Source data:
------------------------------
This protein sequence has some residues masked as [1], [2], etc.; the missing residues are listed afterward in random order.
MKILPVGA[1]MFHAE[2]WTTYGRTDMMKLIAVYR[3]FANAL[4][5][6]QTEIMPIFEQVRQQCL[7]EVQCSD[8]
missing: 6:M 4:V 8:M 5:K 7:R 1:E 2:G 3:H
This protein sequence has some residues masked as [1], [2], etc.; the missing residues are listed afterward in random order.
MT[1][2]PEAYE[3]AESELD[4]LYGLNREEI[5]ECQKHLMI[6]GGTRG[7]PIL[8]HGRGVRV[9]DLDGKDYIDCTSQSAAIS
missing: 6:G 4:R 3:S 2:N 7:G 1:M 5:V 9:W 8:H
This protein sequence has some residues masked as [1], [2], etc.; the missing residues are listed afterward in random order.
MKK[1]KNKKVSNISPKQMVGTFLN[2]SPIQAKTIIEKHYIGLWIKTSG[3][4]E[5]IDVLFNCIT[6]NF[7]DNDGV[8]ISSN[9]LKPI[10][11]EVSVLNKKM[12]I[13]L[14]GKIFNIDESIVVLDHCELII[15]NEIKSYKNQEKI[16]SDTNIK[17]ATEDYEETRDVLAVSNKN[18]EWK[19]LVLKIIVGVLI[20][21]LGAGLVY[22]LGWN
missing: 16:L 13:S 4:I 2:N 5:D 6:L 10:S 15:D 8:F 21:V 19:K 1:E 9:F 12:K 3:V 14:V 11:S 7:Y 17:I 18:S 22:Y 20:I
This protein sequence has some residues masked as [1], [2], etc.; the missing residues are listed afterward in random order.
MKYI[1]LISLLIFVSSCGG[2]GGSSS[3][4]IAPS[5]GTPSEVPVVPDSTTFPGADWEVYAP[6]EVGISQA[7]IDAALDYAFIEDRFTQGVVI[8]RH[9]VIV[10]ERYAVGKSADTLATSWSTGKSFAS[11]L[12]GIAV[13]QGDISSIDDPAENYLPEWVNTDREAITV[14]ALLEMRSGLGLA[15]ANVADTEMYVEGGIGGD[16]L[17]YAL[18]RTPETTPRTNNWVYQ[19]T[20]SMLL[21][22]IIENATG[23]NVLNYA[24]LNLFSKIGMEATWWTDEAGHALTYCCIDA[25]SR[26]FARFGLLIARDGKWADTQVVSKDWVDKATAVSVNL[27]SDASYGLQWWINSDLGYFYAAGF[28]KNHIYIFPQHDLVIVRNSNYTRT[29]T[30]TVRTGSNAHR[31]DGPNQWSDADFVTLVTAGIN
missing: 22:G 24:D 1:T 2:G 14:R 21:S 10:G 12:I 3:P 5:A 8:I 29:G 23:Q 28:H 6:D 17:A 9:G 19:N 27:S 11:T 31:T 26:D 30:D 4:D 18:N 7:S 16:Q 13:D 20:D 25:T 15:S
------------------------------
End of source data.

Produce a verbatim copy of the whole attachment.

This protein sequence has some residues masked as [1], [2], etc.; the missing residues are listed afterward in random order.
MKILPVGA[1]MFHAE[2]WTTYGRTDMMKLIAVYR[3]FANAL[4][5][6]QTEIMPIFEQVRQQCL[7]EVQCSD[8]
missing: 6:M 4:V 8:M 5:K 7:R 1:E 2:G 3:H
This protein sequence has some residues masked as [1], [2], etc.; the missing residues are listed afterward in random order.
MT[1][2]PEAYE[3]AESELD[4]LYGLNREEI[5]ECQKHLMI[6]GGTRG[7]PIL[8]HGRGVRV[9]DLDGKDYIDCTSQSAAIS
missing: 6:G 4:R 3:S 2:N 7:G 1:M 5:V 9:W 8:H
This protein sequence has some residues masked as [1], [2], etc.; the missing residues are listed afterward in random order.
MKK[1]KNKKVSNISPKQMVGTFLN[2]SPIQAKTIIEKHYIGLWIKTSG[3][4]E[5]IDVLFNCIT[6]NF[7]DNDGV[8]ISSN[9]LKPI[10][11]EVSVLNKKM[12]I[13]L[14]GKIFNIDESIVVLDHCELII[15]NEIKSYKNQEKI[16]SDTNIK[17]ATEDYEETRDVLAVSNKN[18]EWK[19]LVLKIIVGVLI[20][21]LGAGLVY[22]LGWN
missing: 16:L 13:S 4:I 2:N 5:D 6:L 10:S 15:D 8:F 21:V 19:K 1:E 9:F 12:K 3:V 14:V 11:S 7:Y 17:I 18:S 22:Y 20:I
This protein sequence has some residues masked as [1], [2], etc.; the missing residues are listed afterward in random order.
MKYI[1]LISLLIFVSSCGG[2]GGSSS[3][4]IAPS[5]GTPSEVPVVPDSTTFPGADWEVYAP[6]EVGISQA[7]IDAALDYAFIEDRFTQGVVI[8]RH[9]VIV[10]ERYAVGKSADTLATSWSTGKSFAS[11]L[12]GIAV[13]QGDISSIDDPAENYLPEWVNTDREAITV[14]ALLEMRSGLGLA[15]ANVADTEMYVEGGIGGD[16]L[17]YAL[18]RTPETTPRTNNWVYQ[19]T[20]SMLL[21][22]IIENATG[23]NVLNYA[24]LNLFSKIGMEATWWTDEAGHALTYCCIDA[25]SR[26]FARFGLLIARDGKWADTQVVSKDWVDKATAVSVNL[27]SDASYGLQWWINSDLGYFYAAGF[28]KNHIYIFPQHDLVIVRNSNYTRT[29]T[30]TVRTGSNAHR[31]DGPNQWSDADFVTLVTAGIN
missing: 22:G 24:D 1:T 2:G 14:R 21:S 10:G 12:I 3:P 5:A 8:I 29:G 23:Q 28:H 6:D 17:A 9:G 19:N 27:S 11:T 31:T 26:D 30:D 4:D 18:N 7:S 16:Q 13:D 20:D 25:T 15:S